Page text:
- [19a: Art done with minimal modifications]: FOUND OBJECTS. Also called ready-mades. One of the most famous, Marcel Duchamp’s Fountain (1917), a urinal turned on its side and signed “R. Mutt,” may very likely have been created by Duchamp’s friend, feminist performance artist Elsa von Freytag-Loringhoven.
- [39a: Religious group/hoax that claimed to have Isaac Newton and Leonardo da Vinci as members]: PRIORY OF SION. Invented out of thin air and soon debunked in the 1950s, this fictitious group was the subject of Dan Brown’s “novel” The Da Vinci Code, the less said about the better.
[3d: Org. that is suing ICE]: ACLU. On July 23, a federal judge blocked ICE from separating migrant children from their parents and deporting them separately. While the original plaintiff in the case was reunited with her child, the ACLU is continuing the class-action lawsuit.
- [24d: Georgia O’Keeffe painting interpretation]: VAGINA. Hmmm, seems rather farfetched.
Craig Stowe’s Los Angeles Times crossword—Nate’s write-up
This post has been brought to you by Life Cereal!
17a: SCREEN SAVER [Program for an idle monitor]
22a: COUNTRY STYLE [Rustic]
37a: JAW LINE [Distinctive Jay Leno facial feature]
47a: SPICK AND SPAN [Squeaky-clean]
57a: LIFE PARTNER [Significant other, often, and a hint to the ends of the answers to the starred clues]
Major joys of this puzzle: The clue for LIFE PARTNER was not gendered or heterocentric! I promise you – stuff like this matters. Bonus points for the inclusion of OSCAR / WILDE and for cluing VIXENS in a non-creepy-male-gaze way, [Female foxes]. Other things I enjoyed: BOFFO, XRAY VISION, CAMEROON, and the inclusions of people of color – Michael CHE, USAIN Bolt, ALI Baba, and Dr. DRE.
Major yikes of this puzzle: The first word in 47a. I know it’s a variant spelling and part of a totally different meaning in this context, but it’s hard to get past the term’s derogatory meaning. IMHO, there are some words that just shouldn’t end up as part of any published puzzle. This would also include 25d in Monday’s NYT, 39d in April 15th’s NYT, and many more.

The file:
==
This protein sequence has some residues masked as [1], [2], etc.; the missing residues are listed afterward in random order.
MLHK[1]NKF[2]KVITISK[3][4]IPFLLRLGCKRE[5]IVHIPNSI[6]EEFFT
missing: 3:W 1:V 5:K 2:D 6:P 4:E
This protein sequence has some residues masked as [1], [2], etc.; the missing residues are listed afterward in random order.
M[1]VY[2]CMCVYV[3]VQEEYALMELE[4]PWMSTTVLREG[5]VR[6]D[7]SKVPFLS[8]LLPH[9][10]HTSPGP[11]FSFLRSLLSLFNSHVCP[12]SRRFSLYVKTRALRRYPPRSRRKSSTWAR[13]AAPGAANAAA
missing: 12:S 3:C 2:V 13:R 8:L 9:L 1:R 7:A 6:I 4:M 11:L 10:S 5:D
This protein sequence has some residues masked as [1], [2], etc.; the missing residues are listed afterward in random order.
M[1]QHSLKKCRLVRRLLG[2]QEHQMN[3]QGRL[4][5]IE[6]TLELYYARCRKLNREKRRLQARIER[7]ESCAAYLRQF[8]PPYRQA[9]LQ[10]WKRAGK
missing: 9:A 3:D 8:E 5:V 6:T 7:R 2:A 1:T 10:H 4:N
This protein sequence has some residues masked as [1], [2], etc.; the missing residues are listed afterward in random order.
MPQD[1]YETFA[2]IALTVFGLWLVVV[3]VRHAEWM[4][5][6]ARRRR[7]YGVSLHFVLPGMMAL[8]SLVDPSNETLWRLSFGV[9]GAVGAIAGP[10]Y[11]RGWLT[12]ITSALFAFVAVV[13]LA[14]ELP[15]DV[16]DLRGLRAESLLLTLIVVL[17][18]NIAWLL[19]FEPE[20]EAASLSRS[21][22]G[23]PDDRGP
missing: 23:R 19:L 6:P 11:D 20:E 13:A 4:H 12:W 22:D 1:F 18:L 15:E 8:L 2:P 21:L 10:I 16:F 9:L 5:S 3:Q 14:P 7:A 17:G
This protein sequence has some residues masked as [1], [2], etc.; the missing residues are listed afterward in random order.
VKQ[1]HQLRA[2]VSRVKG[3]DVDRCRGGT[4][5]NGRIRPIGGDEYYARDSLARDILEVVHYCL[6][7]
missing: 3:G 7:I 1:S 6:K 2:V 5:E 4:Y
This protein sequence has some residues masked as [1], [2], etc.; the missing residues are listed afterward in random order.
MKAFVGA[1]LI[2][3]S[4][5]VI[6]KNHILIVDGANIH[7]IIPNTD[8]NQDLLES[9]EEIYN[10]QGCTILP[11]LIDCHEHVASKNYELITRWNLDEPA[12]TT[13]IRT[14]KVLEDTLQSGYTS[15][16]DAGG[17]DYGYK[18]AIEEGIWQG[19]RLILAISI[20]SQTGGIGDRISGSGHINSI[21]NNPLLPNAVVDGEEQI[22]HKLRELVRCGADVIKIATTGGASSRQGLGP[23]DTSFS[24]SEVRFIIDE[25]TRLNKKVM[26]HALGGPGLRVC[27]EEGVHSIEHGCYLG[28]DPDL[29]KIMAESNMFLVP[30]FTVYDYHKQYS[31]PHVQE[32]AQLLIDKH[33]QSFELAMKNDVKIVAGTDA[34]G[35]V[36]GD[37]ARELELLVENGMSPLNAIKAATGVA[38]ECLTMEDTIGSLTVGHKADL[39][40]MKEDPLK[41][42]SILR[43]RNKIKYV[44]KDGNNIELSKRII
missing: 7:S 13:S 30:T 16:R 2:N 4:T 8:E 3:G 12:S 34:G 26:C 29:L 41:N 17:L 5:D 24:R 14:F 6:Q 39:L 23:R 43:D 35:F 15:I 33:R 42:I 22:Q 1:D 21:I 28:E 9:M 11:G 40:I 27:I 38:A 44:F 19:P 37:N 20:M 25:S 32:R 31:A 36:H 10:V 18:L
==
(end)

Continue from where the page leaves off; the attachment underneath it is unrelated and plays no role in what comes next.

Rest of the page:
#includemorewomen: Let’s highlight the women featured in the puzzle! Umm … aside from VIXENS, there are none. ROBIN could have been directly clued with respect to a woman, and so many other pieces of fill could have been clued in the context of women, but they weren’t. That’s certainly another yikes of this puzzle. :/
Instead, I’ll shine a light on one of my favorite celebrities from CAMEROON: BeBe Zahara Benet, the fantastic winner of the first ever season of RuPaul’s Drag Race. She recently returned to the most recent All-Stars season of RuPaul’s Drag Race and continued to slay the runway!
Natan Last’s New Yorker crossword—Amy’s quick and belated recap
Lovely puzzle from Natan! Look at that top stack, with GOOGLE DOCS, AMERICANAH, and ZADIE SMITH. The only weird crossing is OEDIPA, [Pynchonian executrix ___ Maas]—I haven’t read Thomas Pynchon. The opposite corner has LAVERNE COX, the ONE PERCENT, and school TEST SCORES with Melissa McCarthy-as-Sean SPICER and SWEET JANE crossings. The upper right REAL TALK / TAKE ON ME / SKELETOR stack is pretty too. Other pluses: Gus VAN SANT, CANNOLI, Joyce’s ULYSSES, RED-BAITS, The Ethical SLUT.
4.25 stars from me.